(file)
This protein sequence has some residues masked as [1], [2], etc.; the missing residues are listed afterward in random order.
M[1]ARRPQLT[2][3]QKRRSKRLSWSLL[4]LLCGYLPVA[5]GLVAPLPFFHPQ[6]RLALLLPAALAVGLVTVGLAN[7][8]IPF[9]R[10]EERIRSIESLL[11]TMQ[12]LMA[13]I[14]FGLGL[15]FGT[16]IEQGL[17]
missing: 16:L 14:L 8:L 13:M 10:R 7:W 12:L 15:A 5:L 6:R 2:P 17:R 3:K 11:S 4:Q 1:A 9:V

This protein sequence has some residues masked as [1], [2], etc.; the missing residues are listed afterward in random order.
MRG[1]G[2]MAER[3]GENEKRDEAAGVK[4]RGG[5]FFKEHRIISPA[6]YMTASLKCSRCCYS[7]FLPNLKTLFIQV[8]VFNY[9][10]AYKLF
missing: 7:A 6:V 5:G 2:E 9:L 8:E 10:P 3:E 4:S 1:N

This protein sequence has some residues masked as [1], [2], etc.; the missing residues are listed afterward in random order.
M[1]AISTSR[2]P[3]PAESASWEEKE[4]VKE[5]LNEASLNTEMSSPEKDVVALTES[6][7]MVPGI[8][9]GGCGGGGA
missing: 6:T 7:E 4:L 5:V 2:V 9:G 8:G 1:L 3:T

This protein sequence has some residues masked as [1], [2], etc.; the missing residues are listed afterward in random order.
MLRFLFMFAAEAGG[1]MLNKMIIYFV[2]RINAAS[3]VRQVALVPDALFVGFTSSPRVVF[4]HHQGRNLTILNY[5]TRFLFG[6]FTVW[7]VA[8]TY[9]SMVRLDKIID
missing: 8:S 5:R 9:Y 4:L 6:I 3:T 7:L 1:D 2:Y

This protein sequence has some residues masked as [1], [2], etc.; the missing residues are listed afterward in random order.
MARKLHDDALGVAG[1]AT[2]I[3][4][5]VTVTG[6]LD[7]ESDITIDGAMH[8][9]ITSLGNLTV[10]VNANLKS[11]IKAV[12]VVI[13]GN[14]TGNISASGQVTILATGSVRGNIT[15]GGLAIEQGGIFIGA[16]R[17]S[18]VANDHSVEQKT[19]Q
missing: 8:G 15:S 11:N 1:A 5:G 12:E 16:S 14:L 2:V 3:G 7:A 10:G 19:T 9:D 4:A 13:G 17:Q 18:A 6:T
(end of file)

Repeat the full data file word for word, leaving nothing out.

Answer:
This protein sequence has some residues masked as [1], [2], etc.; the missing residues are listed afterward in random order.
M[1]ARRPQLT[2][3]QKRRSKRLSWSLL[4]LLCGYLPVA[5]GLVAPLPFFHPQ[6]RLALLLPAALAVGLVTVGLAN[7][8]IPF[9]R[10]EERIRSIESLL[11]TMQ[12]LMA[13]I[14]FGLGL[15]FGT[16]IEQGL[17]
missing: 16:L 14:L 8:L 13:M 10:R 7:W 12:L 15:A 5:L 6:R 2:P 17:R 3:K 11:S 4:Q 1:A 9:V

This protein sequence has some residues masked as [1], [2], etc.; the missing residues are listed afterward in random order.
MRG[1]G[2]MAER[3]GENEKRDEAAGVK[4]RGG[5]FFKEHRIISPA[6]YMTASLKCSRCCYS[7]FLPNLKTLFIQV[8]VFNY[9][10]AYKLF
missing: 7:A 6:V 5:G 2:E 9:L 8:E 10:P 3:E 4:S 1:N

This protein sequence has some residues masked as [1], [2], etc.; the missing residues are listed afterward in random order.
M[1]AISTSR[2]P[3]PAESASWEEKE[4]VKE[5]LNEASLNTEMSSPEKDVVALTES[6][7]MVPGI[8][9]GGCGGGGA
missing: 6:T 7:E 4:L 5:V 2:V 9:G 8:G 1:L 3:T

This protein sequence has some residues masked as [1], [2], etc.; the missing residues are listed afterward in random order.
MLRFLFMFAAEAGG[1]MLNKMIIYFV[2]RINAAS[3]VRQVALVPDALFVGFTSSPRVVF[4]HHQGRNLTILNY[5]TRFLFG[6]FTVW[7]VA[8]TY[9]SMVRLDKIID
missing: 8:S 5:R 9:Y 4:L 6:I 3:T 7:L 1:D 2:Y

This protein sequence has some residues masked as [1], [2], etc.; the missing residues are listed afterward in random order.
MARKLHDDALGVAG[1]AT[2]I[3][4][5]VTVTG[6]LD[7]ESDITIDGAMH[8][9]ITSLGNLTV[10]VNANLKS[11]IKAV[12]VVI[13]GN[14]TGNISASGQVTILATGSVRGNIT[15]GGLAIEQGGIFIGA[16]R[17]S[18]VANDHSVEQKT[19]Q
missing: 8:G 15:S 11:N 1:A 5:G 12:E 16:S 14:L 2:V 3:G 7:A 10:G 19:T 9:D 4:A 13:G 17:Q 18:A 6:T